This morning, in a short unsigned opinion read from the bench by Chief Justice John Roberts, the U.S. Supreme Court vacated and remanded seven Affordable Care Act (ACA) contraceptive mandate cases. Zubik v. Burwell, Case No.14-1418 et al. Bringing its total ACA mandate remands to 13, the Court also issued orders today simultaneously vacating and remanding six additional ACA contraceptive mandate cases to their respective federal Courts of Appeal.
In all 13 cases, primarily non-profit religiously affiliated organizations (whether universities or colleges or hospitals or charities) contended that submitting the short notice of religious exemption form required by Federal regulations substantially burdened the exercise of their religion in violation of the federal Religious Freedom Restoration Act of 1993 (RFRA). All of the federal Courts of Appeals hearing those cases, except one, had upheld the challenged procedure.
In an unusual move in the seven cases on full appeal, the Supreme Court had called for additional briefing after it heard oral argument. The Court sought clarification on one key issue: “whether contraceptive coverage could be provided to petitioners’ employees, through petitioners’ insurance companies, without any such notice from petitioners.”
The non-profit organizations clarified that “their religious exercise is not infringed where they ‘need to do nothing more than contract for a plan that does not include coverage for some or all forms of contraception,’ even if their employees receive cost-free contraceptive coverage from the same insurance company.” (Slip op., p. 3) The Government clarified that it could modify the challenged procedures for insured plans “while still ensuring that the affected women receive contraceptive coverage seamlessly, together with the rest of their health coverage.” (Id.) After the parties submitted the requested clarifications, the Supreme Court sent all 13 cases back to the Courts of Appeal and “anticipated” that the appellate courts would allow the parties sufficient time to resolve any outstanding issues raised by these clarifications.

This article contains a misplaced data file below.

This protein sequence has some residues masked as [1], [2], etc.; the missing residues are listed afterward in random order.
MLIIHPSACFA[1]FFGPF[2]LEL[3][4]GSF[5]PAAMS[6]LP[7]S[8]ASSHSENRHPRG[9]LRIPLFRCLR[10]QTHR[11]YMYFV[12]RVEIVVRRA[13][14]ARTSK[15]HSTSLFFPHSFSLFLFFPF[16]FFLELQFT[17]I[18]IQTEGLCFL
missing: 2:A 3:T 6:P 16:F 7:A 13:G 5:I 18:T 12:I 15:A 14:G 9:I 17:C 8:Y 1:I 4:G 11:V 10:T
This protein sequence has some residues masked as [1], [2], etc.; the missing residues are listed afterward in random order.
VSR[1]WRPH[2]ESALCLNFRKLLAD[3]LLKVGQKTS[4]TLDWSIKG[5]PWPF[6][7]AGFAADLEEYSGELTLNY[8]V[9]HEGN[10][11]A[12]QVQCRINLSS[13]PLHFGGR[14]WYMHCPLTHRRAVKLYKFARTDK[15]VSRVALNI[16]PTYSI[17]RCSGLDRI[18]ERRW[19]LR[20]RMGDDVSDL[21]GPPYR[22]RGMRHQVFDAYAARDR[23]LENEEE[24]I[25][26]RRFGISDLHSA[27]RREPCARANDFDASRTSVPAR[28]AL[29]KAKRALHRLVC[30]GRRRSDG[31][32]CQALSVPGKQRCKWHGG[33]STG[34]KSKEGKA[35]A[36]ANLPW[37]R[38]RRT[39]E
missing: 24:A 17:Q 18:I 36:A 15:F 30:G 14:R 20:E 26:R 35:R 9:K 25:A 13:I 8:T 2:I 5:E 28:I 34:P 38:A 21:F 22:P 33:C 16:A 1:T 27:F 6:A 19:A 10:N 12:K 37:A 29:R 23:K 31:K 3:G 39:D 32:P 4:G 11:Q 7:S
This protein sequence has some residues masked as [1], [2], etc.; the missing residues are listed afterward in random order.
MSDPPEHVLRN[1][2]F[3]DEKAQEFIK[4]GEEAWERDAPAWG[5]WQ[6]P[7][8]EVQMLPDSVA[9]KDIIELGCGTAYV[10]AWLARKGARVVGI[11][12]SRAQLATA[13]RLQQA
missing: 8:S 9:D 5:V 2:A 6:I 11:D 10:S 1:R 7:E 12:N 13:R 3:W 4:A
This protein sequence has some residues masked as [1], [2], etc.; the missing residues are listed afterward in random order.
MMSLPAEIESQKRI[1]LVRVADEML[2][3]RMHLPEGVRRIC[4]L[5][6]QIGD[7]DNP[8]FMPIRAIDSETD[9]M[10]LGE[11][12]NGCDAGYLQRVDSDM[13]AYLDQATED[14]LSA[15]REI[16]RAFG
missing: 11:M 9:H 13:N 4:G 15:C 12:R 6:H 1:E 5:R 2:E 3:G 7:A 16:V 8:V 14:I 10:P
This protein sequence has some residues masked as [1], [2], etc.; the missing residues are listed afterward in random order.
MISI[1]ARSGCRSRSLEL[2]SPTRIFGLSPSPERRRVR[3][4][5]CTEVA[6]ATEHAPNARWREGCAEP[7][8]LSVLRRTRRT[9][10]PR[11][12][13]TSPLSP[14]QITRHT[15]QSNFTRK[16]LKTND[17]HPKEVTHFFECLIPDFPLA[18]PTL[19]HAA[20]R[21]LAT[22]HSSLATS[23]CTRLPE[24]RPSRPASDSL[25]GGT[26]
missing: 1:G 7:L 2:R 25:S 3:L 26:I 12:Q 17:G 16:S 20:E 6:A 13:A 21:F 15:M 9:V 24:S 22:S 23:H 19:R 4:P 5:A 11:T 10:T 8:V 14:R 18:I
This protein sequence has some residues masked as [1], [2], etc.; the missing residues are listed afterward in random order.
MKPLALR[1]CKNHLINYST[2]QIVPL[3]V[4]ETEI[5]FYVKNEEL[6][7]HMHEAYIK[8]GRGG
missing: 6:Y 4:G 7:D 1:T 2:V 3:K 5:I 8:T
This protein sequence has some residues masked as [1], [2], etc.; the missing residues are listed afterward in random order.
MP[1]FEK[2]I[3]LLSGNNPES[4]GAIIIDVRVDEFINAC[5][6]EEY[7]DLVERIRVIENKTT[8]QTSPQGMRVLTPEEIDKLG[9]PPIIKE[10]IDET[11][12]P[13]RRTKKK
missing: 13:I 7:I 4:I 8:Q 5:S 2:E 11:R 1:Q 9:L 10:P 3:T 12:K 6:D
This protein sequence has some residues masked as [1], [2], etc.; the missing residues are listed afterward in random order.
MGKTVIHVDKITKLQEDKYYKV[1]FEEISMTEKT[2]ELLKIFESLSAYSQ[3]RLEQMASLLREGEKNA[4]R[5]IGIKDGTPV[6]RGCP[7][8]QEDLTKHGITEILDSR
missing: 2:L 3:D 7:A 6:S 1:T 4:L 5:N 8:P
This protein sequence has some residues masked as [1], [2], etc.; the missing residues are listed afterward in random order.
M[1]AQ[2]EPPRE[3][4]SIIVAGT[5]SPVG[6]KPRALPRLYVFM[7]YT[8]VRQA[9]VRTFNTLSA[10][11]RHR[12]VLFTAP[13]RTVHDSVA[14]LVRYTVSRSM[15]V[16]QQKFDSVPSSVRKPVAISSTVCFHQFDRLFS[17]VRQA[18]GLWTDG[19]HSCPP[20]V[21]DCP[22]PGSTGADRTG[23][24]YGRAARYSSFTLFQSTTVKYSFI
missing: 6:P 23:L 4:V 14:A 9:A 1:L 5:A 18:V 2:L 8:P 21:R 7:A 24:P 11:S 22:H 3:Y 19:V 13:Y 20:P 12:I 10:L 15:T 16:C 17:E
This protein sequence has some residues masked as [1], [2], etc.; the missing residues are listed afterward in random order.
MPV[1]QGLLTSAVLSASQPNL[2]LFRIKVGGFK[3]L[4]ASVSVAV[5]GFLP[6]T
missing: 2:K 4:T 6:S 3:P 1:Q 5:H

In today’s short opinion and orders, the Court stated that it expressed no view on the merits of the cases. Quoting its 2014 opinion in Wheaton College v. Burwell, the Court cautioned that nothing in today’s opinion or the lower courts’ opinions “is to affect the ability of the Government to ensure that women covered by petitioners’ health plans ‘obtain, without cost, the full range of FDA approved contraceptives.’”
The news media has already begun to speculate that Justice Scalia’s death left the Court without a clear majority on the RFRA issues. If taken at its word, the Court punted these cases in the hope that the parties would reach a compromise. Without a doubt, the Court’s action likely postpones any decision (assuming that the lower courts allow time for compromise and/or request additional briefing) until after this year’s presidential election, which itself may change the dynamic on ACA on the Hill.
For now, even as states continue to proliferate mini-RFRAs, it appears as if the ACA contraceptive mandate remains enforceable, and insurers of religiously affiliated organizations objecting to the mandate or the Government may provide employees of such organizations cost-free access to the full range of FDA approved contraceptives.
Diane M. Soubly